5 Mistakes to Avoid with Recurring Billing

Recurring billing, also known as recurring credit card processing or auto pay, can be a useful business tool and a valued perk for customers. It gives them the convenience of not having to remember to pay for product or service plans that occur over a length of time.

Payment due dates suddenly require no action, there are no lapses in supply of what you’re providing—and there are fewer late payments for your business to collect. If the customer is using a credit card, ARB can help build their credit, as they can set it up to auto-pay debts, including their monthly credit card bills.

ARB has traditionally been used to collect payments for rent, utilities, memberships, subscriptions and all kinds of repayment agreements. However, the range of retailers offering ARB is broadening at a rapid pace. For instance, some online clothing stores now pick out and send customers outfits each month depending on their size and style. Customers agree to monthly auto debits, don’t have to shop, and receive ready-to-wear outfits right at their door.

While there are many examples, the bottom line is that businesses are finding creative ways to leverage ARB beyond typical memberships and subscriptions, and it’s become more common for a greater variety of business owners.

When set up properly, it’s useful to improve customer retention and predictable cash flow. On top of that, it’s a low-maintenance way to free up valuable resources that might otherwise be spent collecting single payments. However, there are also some common pitfalls that can make the ARB landscape a little rough-going.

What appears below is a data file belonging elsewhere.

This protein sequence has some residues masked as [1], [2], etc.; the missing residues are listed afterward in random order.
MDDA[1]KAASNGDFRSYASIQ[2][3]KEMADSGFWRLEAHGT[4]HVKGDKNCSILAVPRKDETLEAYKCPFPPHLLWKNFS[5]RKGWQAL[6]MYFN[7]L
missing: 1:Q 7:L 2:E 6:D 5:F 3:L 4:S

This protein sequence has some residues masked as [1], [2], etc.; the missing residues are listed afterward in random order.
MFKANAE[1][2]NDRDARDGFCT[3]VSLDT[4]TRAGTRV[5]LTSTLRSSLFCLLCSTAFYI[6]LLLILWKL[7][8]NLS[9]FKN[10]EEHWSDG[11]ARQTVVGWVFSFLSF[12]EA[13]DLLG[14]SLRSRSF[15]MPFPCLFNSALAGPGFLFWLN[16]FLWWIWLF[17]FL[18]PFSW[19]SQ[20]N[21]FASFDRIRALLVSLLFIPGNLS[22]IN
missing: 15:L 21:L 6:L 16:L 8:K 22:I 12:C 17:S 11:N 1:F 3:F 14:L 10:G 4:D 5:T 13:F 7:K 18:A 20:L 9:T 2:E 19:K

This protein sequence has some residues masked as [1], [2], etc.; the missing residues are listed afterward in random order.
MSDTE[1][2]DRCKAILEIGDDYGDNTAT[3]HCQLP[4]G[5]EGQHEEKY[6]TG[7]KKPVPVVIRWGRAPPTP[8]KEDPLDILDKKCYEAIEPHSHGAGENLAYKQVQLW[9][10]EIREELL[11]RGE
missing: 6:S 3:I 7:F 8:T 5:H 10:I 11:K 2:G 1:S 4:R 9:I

Here are 5 mistakes that business owners tend to make when it comes to ARB, followed by the ways you can avoid them.

  1. Failing to properly disclose the payment terms and conditions of the recurring billing plan.

More often than not, customers don’t know what they’re getting into when they sign up for a recurring billing plan. This is more so true when they’re paying for luxuries, rather than necessities like housing or utilities. Negative option free trials are the big culprits in this space. A customer might start a month-long free trial, skip over the fine print of the agreement, and not realize the free trial will immediately be followed by a recurring billing plan.

Or, the fine print might not properly disclose that part of the agreement. Negative option means they have to take action, like calling customer service, to cancel the automatic payments at the end of the trial. Automatic renewals at year’s end can also throw customers off.

It’s important to clearly display the terms and conditions of the plan, save signed contracts showing that the customer agreed to the recurring payments, and avoid sneaky moves like the negative option free trial, because they all usually lead to disgruntled customers, payment disputes and, ultimately, chargebacks for your business.

  1. Contact with your business is difficult to make.